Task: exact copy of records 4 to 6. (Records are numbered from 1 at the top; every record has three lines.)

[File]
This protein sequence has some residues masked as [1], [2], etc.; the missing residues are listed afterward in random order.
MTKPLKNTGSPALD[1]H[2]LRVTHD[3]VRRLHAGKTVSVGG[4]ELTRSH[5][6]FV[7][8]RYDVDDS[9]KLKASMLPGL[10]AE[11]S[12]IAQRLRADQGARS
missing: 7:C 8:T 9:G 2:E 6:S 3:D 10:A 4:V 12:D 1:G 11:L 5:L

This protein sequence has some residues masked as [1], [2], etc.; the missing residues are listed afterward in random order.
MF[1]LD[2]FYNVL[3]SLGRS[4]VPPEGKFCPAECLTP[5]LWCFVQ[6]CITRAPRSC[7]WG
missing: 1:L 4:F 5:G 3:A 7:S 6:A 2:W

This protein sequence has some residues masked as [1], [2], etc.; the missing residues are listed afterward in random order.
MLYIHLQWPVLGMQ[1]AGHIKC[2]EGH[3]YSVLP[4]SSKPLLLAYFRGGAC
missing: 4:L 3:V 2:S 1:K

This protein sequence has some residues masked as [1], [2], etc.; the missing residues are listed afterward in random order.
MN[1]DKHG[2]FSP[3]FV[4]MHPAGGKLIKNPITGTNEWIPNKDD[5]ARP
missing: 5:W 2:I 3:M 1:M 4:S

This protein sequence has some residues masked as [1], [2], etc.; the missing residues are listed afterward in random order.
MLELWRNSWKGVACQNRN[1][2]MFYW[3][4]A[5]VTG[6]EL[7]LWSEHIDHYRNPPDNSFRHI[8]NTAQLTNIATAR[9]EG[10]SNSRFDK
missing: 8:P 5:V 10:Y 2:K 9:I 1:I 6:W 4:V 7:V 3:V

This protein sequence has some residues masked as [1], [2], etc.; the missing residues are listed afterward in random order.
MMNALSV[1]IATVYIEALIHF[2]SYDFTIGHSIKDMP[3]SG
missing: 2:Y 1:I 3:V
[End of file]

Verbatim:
This protein sequence has some residues masked as [1], [2], etc.; the missing residues are listed afterward in random order.
MN[1]DKHG[2]FSP[3]FV[4]MHPAGGKLIKNPITGTNEWIPNKDD[5]ARP
missing: 5:W 2:I 3:M 1:M 4:S

This protein sequence has some residues masked as [1], [2], etc.; the missing residues are listed afterward in random order.
MLELWRNSWKGVACQNRN[1][2]MFYW[3][4]A[5]VTG[6]EL[7]LWSEHIDHYRNPPDNSFRHI[8]NTAQLTNIATAR[9]EG[10]SNSRFDK
missing: 8:P 5:V 10:Y 2:K 9:I 1:I 6:W 4:V 7:V 3:V

This protein sequence has some residues masked as [1], [2], etc.; the missing residues are listed afterward in random order.
MMNALSV[1]IATVYIEALIHF[2]SYDFTIGHSIKDMP[3]SG
missing: 2:Y 1:I 3:V